I tried Del Posto in its second week of business. While the food was satisfying (the sweetbread appetizer was memorable with the pairing of an acidic, caper-laced sauce playing nicely off the unctuous flavor of the sweetbread), I felt that the restaurant was aspiring to be something that is completely antithetical to the Mario ethos.
His restaurants are about casual, unpretentious environments where honest, rustic cuisine is presented unabashedly. The cauliflower sformato appetizer at Del Posto was lifted directly off the menu at Lupa. Yet, 10$ were added to the price in the dish's trip from Thompson St. to 10th avenue.
I felt that the jalapeno spaghetti was slicked in too much oil and simply not a well integrated dish. The toasted breadcrumbs did not contribute the textural punch they were no doubt designed to add and the jalapeno did not produce any exhilarating chili heat.
Finally, a conservative meal with one bottle of wine and no indulgences in the roasted meats for the whole table section of the menu came in at just under $400.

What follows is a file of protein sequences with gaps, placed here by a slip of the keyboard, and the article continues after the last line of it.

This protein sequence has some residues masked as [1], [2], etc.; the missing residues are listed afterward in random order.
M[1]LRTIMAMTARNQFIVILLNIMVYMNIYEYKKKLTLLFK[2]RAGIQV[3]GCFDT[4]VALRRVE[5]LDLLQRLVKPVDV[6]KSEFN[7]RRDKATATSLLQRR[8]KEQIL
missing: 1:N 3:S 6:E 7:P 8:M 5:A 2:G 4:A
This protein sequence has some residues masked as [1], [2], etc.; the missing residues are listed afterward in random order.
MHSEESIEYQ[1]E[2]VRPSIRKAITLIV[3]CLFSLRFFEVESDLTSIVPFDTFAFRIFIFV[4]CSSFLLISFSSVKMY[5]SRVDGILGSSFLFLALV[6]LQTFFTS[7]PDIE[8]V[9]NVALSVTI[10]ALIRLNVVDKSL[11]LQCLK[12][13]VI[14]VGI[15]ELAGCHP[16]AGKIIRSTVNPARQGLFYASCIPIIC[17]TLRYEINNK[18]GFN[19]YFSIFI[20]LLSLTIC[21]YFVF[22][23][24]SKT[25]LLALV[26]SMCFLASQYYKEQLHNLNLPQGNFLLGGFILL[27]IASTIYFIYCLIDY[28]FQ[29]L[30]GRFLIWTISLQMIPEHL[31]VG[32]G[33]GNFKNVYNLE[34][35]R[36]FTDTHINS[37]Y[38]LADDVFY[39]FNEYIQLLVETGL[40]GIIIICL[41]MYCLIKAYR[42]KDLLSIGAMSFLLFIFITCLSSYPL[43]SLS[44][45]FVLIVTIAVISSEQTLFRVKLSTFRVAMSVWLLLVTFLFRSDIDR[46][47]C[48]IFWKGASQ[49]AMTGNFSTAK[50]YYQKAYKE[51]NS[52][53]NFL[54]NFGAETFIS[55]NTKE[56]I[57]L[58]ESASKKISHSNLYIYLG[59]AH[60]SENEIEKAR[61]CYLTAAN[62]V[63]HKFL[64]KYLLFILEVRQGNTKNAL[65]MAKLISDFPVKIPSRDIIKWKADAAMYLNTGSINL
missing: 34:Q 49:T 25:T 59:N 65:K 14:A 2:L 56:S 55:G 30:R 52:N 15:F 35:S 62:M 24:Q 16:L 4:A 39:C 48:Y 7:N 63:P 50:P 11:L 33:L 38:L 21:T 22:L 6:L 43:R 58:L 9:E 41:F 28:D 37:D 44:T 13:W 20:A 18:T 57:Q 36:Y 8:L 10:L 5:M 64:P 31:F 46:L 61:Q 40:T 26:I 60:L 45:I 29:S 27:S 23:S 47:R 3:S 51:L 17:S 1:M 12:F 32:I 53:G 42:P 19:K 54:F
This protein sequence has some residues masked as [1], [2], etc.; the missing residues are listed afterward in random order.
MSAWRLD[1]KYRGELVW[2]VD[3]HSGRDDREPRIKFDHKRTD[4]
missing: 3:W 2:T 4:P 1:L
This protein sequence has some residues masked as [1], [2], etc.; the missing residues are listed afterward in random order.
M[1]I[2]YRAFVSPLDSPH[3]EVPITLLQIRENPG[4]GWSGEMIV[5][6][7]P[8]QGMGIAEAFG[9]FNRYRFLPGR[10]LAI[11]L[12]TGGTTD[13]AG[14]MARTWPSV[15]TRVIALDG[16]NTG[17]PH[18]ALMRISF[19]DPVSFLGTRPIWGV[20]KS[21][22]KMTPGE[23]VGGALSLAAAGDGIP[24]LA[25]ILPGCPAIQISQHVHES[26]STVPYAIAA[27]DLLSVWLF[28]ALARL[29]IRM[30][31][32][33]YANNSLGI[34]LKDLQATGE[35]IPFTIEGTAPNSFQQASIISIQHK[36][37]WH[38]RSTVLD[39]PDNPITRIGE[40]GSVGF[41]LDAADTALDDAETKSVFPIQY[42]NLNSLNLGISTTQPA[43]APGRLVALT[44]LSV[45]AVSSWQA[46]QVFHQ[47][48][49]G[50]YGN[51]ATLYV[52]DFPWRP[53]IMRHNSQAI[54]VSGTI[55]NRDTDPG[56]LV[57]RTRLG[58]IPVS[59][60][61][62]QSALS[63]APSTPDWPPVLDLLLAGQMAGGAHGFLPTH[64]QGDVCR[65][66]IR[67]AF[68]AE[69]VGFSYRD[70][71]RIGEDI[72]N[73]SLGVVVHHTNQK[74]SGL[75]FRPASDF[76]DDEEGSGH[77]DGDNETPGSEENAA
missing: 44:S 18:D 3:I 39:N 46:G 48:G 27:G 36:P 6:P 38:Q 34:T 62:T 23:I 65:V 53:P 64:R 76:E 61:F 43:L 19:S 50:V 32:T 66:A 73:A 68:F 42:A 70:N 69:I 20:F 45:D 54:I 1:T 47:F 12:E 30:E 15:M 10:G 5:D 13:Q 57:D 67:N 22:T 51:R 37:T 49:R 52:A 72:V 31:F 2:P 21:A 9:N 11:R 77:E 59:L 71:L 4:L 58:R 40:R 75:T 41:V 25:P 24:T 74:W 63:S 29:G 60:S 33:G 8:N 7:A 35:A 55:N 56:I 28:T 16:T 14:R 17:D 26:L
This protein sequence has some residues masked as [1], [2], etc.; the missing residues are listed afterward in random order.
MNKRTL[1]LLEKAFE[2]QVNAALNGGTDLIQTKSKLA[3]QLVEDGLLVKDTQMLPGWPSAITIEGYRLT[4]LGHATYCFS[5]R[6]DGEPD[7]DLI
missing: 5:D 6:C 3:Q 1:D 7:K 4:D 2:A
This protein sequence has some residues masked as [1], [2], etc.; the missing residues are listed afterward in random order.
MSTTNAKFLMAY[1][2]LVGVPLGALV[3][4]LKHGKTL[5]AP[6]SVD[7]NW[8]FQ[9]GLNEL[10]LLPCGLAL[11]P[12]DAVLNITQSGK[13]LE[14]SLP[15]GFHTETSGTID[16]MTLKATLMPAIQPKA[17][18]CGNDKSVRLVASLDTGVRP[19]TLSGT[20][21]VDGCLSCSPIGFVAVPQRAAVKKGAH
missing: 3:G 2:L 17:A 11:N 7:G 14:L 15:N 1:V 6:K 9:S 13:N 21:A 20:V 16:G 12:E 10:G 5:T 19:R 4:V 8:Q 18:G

I couldn't help feeling that the whole guiding philosophy of Del Posto was flawed: high price does not equal NY Times stars -- quality does.
Moreover, the finest restaurants in the city don't bother with cheesy throwbacks to the 1950's (at Del Posto this comes in the form of piano playing in the dining room). At Masa, the only noise you hear is the scrape of antler-horned sushi knives against wooden cutting boards.
In light of the disappointing food and confused vibe at Del Posto, I predict that Bruni gives it no more than 2 stars tomorrow.
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